More good stuff from Steeped in the Holy (p. 32):
“The second approach to Scripture, beloved of academicians, is that of the scientist. When we approach a country or culture with the primary intention of studying it objectively, we focus not on the tourist attractions, but on the minutiae of daily life. We observe, catalog, define, dissect, and analyze, frequently relying on the input of our professional peers. We are curious, fascinated by uniqueness, looking for patterns and connections to our own cultures. We plan to write papers and books, to share the knowledge we have uncovered, and to return home as ‘experts.’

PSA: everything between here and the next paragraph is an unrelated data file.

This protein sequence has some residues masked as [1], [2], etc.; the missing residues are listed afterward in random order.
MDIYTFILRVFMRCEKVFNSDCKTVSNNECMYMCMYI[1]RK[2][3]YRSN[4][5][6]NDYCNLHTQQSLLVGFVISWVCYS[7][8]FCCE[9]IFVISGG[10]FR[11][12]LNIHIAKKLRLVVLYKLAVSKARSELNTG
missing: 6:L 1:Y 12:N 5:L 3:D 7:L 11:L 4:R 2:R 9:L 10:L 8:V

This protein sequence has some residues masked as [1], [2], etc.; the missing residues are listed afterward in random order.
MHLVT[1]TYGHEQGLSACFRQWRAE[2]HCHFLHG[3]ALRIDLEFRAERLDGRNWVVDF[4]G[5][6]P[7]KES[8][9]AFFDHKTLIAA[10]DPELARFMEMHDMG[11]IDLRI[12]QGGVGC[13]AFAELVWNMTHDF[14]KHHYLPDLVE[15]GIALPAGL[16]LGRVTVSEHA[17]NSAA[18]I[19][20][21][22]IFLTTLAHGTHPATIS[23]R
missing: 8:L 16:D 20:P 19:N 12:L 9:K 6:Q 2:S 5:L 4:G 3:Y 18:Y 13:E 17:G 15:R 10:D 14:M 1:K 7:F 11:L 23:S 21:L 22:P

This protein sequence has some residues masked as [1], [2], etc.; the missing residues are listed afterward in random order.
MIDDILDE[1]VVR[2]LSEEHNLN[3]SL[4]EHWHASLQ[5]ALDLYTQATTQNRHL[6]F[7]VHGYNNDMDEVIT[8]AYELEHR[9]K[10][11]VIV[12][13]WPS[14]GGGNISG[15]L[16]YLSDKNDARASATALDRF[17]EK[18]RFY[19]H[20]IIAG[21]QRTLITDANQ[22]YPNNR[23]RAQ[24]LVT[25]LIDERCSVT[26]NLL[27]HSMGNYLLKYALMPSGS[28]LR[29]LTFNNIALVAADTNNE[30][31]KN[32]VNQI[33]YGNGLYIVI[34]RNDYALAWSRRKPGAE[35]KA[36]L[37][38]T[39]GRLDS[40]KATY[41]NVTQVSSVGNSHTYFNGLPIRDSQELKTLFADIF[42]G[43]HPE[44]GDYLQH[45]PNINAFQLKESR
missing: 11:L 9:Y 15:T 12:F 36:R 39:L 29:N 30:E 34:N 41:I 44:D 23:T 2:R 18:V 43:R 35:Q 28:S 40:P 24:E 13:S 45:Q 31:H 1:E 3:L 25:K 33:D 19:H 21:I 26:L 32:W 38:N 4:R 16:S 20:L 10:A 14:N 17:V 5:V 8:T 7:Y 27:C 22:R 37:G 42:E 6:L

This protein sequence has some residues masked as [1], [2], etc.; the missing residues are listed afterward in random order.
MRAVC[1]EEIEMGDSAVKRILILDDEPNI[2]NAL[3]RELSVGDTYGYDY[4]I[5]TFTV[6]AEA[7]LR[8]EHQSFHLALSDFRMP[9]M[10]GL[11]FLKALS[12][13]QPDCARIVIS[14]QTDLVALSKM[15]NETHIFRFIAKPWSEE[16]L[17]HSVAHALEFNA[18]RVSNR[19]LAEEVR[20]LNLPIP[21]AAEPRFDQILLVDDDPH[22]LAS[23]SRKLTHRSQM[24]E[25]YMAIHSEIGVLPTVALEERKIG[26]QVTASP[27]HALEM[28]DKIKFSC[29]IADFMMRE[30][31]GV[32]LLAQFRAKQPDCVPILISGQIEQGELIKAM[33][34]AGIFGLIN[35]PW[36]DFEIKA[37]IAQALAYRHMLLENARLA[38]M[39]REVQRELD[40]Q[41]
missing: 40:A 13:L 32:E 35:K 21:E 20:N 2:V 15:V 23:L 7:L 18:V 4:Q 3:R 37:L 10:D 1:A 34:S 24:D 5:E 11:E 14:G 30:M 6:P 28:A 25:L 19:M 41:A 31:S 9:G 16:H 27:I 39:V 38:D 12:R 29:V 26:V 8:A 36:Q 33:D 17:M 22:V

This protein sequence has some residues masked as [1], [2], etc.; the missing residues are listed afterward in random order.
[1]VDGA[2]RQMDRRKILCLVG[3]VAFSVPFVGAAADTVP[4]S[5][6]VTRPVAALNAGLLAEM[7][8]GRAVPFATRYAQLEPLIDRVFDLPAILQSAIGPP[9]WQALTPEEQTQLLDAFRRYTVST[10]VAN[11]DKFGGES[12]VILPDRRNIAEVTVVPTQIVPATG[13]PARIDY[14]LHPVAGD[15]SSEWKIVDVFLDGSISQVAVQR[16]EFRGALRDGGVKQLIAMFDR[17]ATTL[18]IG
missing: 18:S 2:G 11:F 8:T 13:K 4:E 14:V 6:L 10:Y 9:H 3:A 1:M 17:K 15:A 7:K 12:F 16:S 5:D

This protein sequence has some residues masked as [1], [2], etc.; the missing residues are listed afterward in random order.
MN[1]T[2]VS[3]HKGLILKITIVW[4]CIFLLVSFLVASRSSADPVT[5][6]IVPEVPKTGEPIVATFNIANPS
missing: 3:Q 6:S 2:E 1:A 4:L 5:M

When we approach Scripture as a scientist, we focus on knowledge, putting the details together as a coherent whole. We explore the historical context, social structures, reliability of texts, issues of translation, and links with other texts. We turn to concordances, commentaries, and theologians for expert advice, and at the end of it all make a claim about what the text ‘means.’ The experience is, to a large extent, objective, and while faith may bring insight, it may just as easily be thought to cloud our interpretation. Our stance is that of a disinterested observer.”A good word, especially for theology students and similar types.